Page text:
2020 marks the 500th anniversary of the death of the renowned painter, Raphael. There are impressive and celebratory exhibitions in Rome and London to celebrate the accomplishments of Raphael’s art.
Raphael, born Raffaello Sanzio, is one of the masters of the Renaissance style in Italy. At only 37 years old when he died, the range and quantity of his artistic achievements is nothing short of astonishing. He died on his birthday on 6th April 1520.
Not only was he an accomplished painted and architect, he was also known for his good looks, popularity with the ladies and his courtly manners. His probably learnt his manners at the ducal palace of Urbino, where his father was employed as a court painter.
A little history
Raffaello Sanzio (April 6, 1483-April 6, 1520) was born in Urbino on 6th April 1483. His father, Giovanni Santi, was also an accomplished artist, who was working in the service of the Duke Federico de Montefeltro. Sadly, Raphael’s mother died during childbirth when Raphael was only eight years old and not long after his mother’s death, Raphael was left an orphan after his father died when Raphael was only 11 years old.
Raphael was looked after by his uncles, as the young boy took over his father’s work and workshop and later he studied under the artist Perugino. Within a few short years, Raphael had managed to earned a place in the ducal palace himself.
We would go on to work on collaborative projects in Perugia and Città di Castello. Raphael was ambition and he wanted his own fame. He would seek his ambition in the city of Florence, the ultimate destination for any Renaissance painter of worth.
Arriving in Florence in 1504 with just a letter of introduction and the experience he had gained, he started on seeking his merit as a Renaissance artist.
Florence at this time was a busy and competitive place for any artist. A 29 year old Michelangelo had just unveiled his ‘David’ to the Florence public. Leonardo da Vinci was completing his now famous portrait, Mona Lisa. Many other Renaissance painters were in Florence at the time, but thanks to Raphael’s connections, his considerable talent and likeability he managed to paint serval commissioned portraits for the city’s most important families, like the two portraits of Angolo Doni and his wife, Maddalena, a rich fabric merchant and prominent figure among the Florentine upper class, and his wife was a noblewoman. Raphael also began a series at least 17 small panels of the Madonna and child.
In 1509, Raphael was in Rome and very quickly found himself working for Pope Julius II. In the Papal Palaces, he painted a series of frescoes in a suite of reception rooms that are now part of the Vatican museums.
The Stanze, as they are commonly called, were originally intended as a suite of apartments for Pope Julius II. He commissioned Raphael to redecorate the existing interiors of the rooms entirely, to outshine the apartments of his predecessor (and rival) Pope Alexander VI.
The pope made Raphael the Vatican’s chief architect after the death of Donato Bramante in 1514.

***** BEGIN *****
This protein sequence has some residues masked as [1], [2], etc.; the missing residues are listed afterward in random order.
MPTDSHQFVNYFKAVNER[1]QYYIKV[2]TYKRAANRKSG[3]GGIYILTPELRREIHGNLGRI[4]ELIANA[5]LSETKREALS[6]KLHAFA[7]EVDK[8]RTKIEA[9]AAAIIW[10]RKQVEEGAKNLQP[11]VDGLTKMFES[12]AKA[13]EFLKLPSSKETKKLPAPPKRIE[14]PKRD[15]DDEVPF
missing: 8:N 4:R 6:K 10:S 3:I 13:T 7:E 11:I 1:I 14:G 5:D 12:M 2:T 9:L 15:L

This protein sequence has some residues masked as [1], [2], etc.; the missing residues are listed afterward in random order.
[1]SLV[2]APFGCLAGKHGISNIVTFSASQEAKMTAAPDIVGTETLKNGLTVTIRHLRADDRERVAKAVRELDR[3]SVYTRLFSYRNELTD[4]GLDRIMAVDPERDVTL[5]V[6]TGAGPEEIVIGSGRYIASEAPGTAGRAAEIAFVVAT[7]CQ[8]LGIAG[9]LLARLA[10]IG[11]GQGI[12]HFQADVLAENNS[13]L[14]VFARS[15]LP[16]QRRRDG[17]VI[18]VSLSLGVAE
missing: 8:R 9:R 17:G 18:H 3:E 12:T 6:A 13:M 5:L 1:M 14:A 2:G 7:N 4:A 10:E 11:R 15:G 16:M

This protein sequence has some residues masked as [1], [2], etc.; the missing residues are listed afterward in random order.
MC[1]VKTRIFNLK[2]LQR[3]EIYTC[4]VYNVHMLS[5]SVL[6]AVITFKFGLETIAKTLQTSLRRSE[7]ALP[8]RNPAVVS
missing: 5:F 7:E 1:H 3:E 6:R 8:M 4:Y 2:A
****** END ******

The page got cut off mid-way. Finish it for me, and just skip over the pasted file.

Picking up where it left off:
For the last decade of his life, Raphael stayed in Rome and it was there that he had contracted an illness that would eventually take his life. News of his death quickly reached the court of Italy and he was widely mourned.
Raphael had an elaborate funeral and was buried in the Pantheon in Rome, where his tomb remains today. He was buried in a resued Roman coffin with an inscription written by Pierto Bembo, which reads:
Raphael spent the last decade of his life in Rome and it was there that he contracted an unknown illness that took his life. News of Raphael’s death spread quickly across the courts of Italy and he was widely mourned. Raphael was given an elaborate funeral and today, his tomb remains inside Rome’s Pantheon.
“Ille hic est Raffael, timuit quo sospite vinci, rerum magna parens et moriente mori”
“Here lies that famous Raphael by whom Nature feared to be conquered while he lived, and when he was dying, feared herself to die”
Exhibitions in Rome and London
March 5-June 2, 2020
Scuderie del Quirnale, Via XXIV Maggio, 16, 00187 Rome
The exhibition in Rome intends to be the most significant even and the biggest show that is dedicated to the artist. Working with the Uffizi gallery in Flornece, there will be more than 200 works on display in Rome. Some of the works include an early self-portrait, painted by Raphael when he was in his early twenties, along with the two porttraits of Angnolo and his wife Maddalena Done and the Madonna of the Goldfinch.
The Credit Suisse Exhibition: Raphael
3 October 2020 – 24 January 2021
The National Gallery, Trafalgar Square, Charing Cross, London WC2N 5DN
The National Gallery in London will be putting on an important exhibition between 3rd October 2020 to 24th January 2021. There will have loaned some works from the Uffizi, the Vatican Museums, the Prado and other collections, alongside their own impressive collection of Raphael’s works.
Tour Options to see Raphael:
Baroque Rome with the Pantheon Tour
Vatican Museums, Sistine Chapel and St Peter’s Basilica Tour
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